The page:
Mid-Layer: Trap the Heat

The mid-layer works as an insulator, but it also needs some areas that allow heat out so you can cool down when necessary. It's important to find the right balance between insulation and breathability.

Insulation is the name of the game here, so you want to look for materials that excel at retaining your heat. The most common fabrics for mid-layers are wool, fleece, and down. The material thickness is an important consideration. You want a thicker material than your base layer, but not so thick that it constricts your movement.

Finding the correct fit of a mid-layer is also a balancing act. You want your mid layer to conform to your shape, but not as tightly as your base layer. If you have difficulty twisting or moving in it, it may be too tight. If it's too loose, it won't serve its purpose of trapping heat close to your body.

While there are mid-layers for both your upper and lower body, it's most common that you'd wear a mid-layer for your upper body. Opt for pullovers, cardigans, vests, or lighter jackets.

Wearing a neck gaiter goes a long way for keeping your system in place between your head and jacket, so don't forget to grab a gaiter for your first day of snowboarding. They are relatively inexpensive and worth every penny.

Purchase, Borrow, or Repurpose?

All three apply here, but this is another layer that you are likely to have in your closet. Many people have a go-to fall or light winter jacket that will work great as a mid-layer.

Mid-layer apparel is easy enough to borrow since it isn't as form-fitting as a base layer. And if you're looking to purchase something, a fleece pullover or lightweight down jacket are your best options.

Outer Layer: Protects Against Wind, Snow, and Rain

Commonly referred to as your shell, the outer layer is your first layer of defense from the elements. This layer needs to be both waterproof and breathable.

From the outside looking in, the outer layer stops nature from reaching your body, but from the inside out, it's your final stop in regulating your temperature. Proper outer layers will have venting options so you can adjust as needed throughout the day.

Waterproofing, wind proofing, and breathability are the focus, so materials for the outer layers must revolve around those capabilities. DWR is a common term used in outer layers. It stands for Durable Water Repellent, which is an application used on many jackets and pants to avoid water pooling on the fabric. Other common applications and materials to look for are Gore-Tex, Nikwax, Pertex, and synthetic blends of nylon or polyester.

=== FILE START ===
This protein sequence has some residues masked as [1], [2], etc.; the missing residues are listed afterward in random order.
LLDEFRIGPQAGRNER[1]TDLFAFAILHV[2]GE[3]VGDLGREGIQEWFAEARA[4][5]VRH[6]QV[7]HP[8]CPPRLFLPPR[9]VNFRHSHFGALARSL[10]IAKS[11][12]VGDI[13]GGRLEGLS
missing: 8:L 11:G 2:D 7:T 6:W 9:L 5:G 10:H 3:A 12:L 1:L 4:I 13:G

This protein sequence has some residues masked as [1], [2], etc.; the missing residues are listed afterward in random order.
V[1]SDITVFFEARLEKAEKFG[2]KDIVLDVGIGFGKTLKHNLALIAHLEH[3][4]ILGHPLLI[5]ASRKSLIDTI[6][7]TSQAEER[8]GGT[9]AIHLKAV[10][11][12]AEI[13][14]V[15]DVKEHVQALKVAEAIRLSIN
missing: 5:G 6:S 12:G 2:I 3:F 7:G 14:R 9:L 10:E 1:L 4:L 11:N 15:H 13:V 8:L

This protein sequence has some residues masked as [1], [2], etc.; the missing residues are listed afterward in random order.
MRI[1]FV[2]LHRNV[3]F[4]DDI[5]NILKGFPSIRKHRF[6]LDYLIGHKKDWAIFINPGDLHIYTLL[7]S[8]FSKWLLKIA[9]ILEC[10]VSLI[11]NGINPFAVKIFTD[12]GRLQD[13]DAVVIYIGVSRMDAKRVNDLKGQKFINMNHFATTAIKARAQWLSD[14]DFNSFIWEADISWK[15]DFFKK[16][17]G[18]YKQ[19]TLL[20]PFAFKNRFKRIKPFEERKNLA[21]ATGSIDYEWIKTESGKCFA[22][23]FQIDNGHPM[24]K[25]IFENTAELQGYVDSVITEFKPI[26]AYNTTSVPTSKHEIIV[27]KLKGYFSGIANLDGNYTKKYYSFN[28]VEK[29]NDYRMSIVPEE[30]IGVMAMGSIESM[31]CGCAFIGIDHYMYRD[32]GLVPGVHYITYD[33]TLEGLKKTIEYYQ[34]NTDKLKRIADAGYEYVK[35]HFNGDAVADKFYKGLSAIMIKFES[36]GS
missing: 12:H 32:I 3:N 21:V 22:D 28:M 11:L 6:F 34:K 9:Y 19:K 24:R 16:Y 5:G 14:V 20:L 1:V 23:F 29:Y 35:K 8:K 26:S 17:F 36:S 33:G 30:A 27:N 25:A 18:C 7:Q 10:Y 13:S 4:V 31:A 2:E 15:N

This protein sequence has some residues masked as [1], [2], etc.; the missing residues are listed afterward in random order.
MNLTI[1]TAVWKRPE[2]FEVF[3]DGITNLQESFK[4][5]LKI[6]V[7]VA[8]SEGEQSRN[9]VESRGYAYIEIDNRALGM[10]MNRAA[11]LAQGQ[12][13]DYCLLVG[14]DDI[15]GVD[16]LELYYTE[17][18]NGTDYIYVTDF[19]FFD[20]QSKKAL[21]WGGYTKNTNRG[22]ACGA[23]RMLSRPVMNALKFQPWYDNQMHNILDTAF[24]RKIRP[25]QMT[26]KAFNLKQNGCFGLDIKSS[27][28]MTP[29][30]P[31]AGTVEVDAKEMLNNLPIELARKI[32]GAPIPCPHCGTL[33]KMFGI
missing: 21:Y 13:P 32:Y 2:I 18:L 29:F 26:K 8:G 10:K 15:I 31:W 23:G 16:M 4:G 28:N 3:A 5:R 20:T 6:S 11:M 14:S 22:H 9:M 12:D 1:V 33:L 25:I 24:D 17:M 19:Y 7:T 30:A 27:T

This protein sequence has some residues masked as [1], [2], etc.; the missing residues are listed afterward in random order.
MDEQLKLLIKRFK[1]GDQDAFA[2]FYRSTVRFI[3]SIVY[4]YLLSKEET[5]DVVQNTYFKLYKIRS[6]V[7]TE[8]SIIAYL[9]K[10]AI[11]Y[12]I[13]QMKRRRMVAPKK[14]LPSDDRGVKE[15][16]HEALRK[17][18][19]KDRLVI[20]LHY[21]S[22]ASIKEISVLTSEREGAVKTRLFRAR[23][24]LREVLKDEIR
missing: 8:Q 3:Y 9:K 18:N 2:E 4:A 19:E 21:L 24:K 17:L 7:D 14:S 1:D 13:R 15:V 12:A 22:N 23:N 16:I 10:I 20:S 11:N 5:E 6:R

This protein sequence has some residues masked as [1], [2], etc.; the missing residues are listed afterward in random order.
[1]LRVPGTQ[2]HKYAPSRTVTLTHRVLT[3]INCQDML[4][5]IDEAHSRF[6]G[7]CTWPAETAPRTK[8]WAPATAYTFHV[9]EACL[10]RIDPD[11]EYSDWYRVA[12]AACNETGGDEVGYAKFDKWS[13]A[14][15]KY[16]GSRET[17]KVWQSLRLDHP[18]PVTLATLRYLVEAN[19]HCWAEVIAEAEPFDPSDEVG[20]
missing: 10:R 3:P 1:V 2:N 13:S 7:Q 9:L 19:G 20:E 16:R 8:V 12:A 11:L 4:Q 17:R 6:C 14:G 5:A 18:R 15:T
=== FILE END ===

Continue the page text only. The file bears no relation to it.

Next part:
Like your mid-layer, you want your outer layer to have a semi-close fit. This is in part because you don't want fabric flapping around in the wind, but also because you need a full range of motion while snowboarding. If you can't fully extend your arms or legs without having the fabric pull, it's too tight and you'll be restricted. This can have serious consequences when you snowboard.

Outer layer jackets and pants made specifically for snowboarding are plentiful. Browse our selection on the Kenver website to find the style and fit that's right for you.

And don't forget about gloves. They need to be waterproof, wind proof, and breathable. A good pair of gloves is a game-changer, and going without is never a good idea. If you have the wrong gloves for the job, you will know very quickly.

Purchase, Borrow, or Repurpose?

If you don't have pants or a jacket suited for an outer layer, this isn't something you can fake. Don’t try to force your raincoat or other every-day coat to become your snowboarding jacket. A better option would be to borrow from someone. If you do, make sure you try it on with layers underneath to check the fit.

For most people, though, this will be a new purchase and it could be a significant purchase. Proper outer layers generally are the most expensive items for snowboarding apparel, but they are worth the cost—without them, you'd be making a big mistake. This is especially true if it's your first time snowboarding. For beginners, falling in the snow happens.

Without the proper snowboard jacket and pants, you could have a seriously long and rough day on the slopes.

Now You're Ready for the Mountains

When it comes to what to wear snowboarding, there are a few key things to remember.

Your goal is to stay comfortable and dry, and your layers are the ticket here. For the base layer, focus on moisture wicking. For your mid-layer, pick a fabric that does a great job at insulating. And for your outer layer, go with snow-specific jackets and pants that prevent moisture from entering and can block the wind.

And while you might be able to find base layer and mid-layer clothing items in your current closet, if you don't have snow-specific outer layer apparel already, this is something you need to purchase or borrow before your trip.

With these guidelines in mind, you should be able to put together a solid outfit to wear on your next snowboarding trip.